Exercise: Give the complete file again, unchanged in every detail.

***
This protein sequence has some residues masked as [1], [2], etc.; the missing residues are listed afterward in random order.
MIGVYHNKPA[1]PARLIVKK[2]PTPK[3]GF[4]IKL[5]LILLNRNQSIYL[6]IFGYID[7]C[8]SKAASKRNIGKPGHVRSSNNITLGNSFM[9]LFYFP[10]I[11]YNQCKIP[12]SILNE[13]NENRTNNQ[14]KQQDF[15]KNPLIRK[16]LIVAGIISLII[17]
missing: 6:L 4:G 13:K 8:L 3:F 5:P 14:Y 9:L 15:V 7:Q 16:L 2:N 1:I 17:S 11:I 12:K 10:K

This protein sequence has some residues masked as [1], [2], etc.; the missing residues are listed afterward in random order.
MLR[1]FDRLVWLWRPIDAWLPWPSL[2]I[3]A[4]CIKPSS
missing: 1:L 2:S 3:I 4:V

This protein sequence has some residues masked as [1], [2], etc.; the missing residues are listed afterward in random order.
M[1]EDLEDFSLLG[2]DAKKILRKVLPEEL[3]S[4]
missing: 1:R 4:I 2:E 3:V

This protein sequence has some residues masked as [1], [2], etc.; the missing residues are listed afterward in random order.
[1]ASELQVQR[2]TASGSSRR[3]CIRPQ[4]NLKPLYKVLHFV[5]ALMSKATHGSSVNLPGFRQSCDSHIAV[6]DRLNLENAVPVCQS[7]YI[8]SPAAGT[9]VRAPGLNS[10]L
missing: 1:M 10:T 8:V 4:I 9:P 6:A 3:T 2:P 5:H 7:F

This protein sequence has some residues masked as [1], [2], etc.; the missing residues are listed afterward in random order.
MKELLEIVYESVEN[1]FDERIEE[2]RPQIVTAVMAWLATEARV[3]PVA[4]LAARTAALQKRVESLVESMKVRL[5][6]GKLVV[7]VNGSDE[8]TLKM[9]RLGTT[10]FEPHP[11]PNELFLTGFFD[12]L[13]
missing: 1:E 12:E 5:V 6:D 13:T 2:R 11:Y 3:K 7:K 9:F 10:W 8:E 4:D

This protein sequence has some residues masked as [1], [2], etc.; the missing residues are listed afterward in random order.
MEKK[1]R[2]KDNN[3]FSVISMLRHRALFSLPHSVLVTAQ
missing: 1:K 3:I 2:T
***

This protein sequence has some residues masked as [1], [2], etc.; the missing residues are listed afterward in random order.
MIGVYHNKPA[1]PARLIVKK[2]PTPK[3]GF[4]IKL[5]LILLNRNQSIYL[6]IFGYID[7]C[8]SKAASKRNIGKPGHVRSSNNITLGNSFM[9]LFYFP[10]I[11]YNQCKIP[12]SILNE[13]NENRTNNQ[14]KQQDF[15]KNPLIRK[16]LIVAGIISLII[17]
missing: 6:L 4:G 13:K 8:L 3:F 5:P 14:Y 9:L 15:V 7:Q 16:L 2:N 1:I 17:S 11:I 12:K 10:K

This protein sequence has some residues masked as [1], [2], etc.; the missing residues are listed afterward in random order.
MLR[1]FDRLVWLWRPIDAWLPWPSL[2]I[3]A[4]CIKPSS
missing: 1:L 2:S 3:I 4:V

This protein sequence has some residues masked as [1], [2], etc.; the missing residues are listed afterward in random order.
M[1]EDLEDFSLLG[2]DAKKILRKVLPEEL[3]S[4]
missing: 1:R 4:I 2:E 3:V

This protein sequence has some residues masked as [1], [2], etc.; the missing residues are listed afterward in random order.
[1]ASELQVQR[2]TASGSSRR[3]CIRPQ[4]NLKPLYKVLHFV[5]ALMSKATHGSSVNLPGFRQSCDSHIAV[6]DRLNLENAVPVCQS[7]YI[8]SPAAGT[9]VRAPGLNS[10]L
missing: 1:M 10:T 8:V 4:I 9:P 6:A 3:T 2:P 5:H 7:F

This protein sequence has some residues masked as [1], [2], etc.; the missing residues are listed afterward in random order.
MKELLEIVYESVEN[1]FDERIEE[2]RPQIVTAVMAWLATEARV[3]PVA[4]LAARTAALQKRVESLVESMKVRL[5][6]GKLVV[7]VNGSDE[8]TLKM[9]RLGTT[10]FEPHP[11]PNELFLTGFFD[12]L[13]
missing: 1:E 12:E 5:V 6:D 13:T 2:R 11:Y 3:K 7:K 9:F 10:W 8:E 4:D

This protein sequence has some residues masked as [1], [2], etc.; the missing residues are listed afterward in random order.
MEKK[1]R[2]KDNN[3]FSVISMLRHRALFSLPHSVLVTAQ
missing: 1:K 3:I 2:T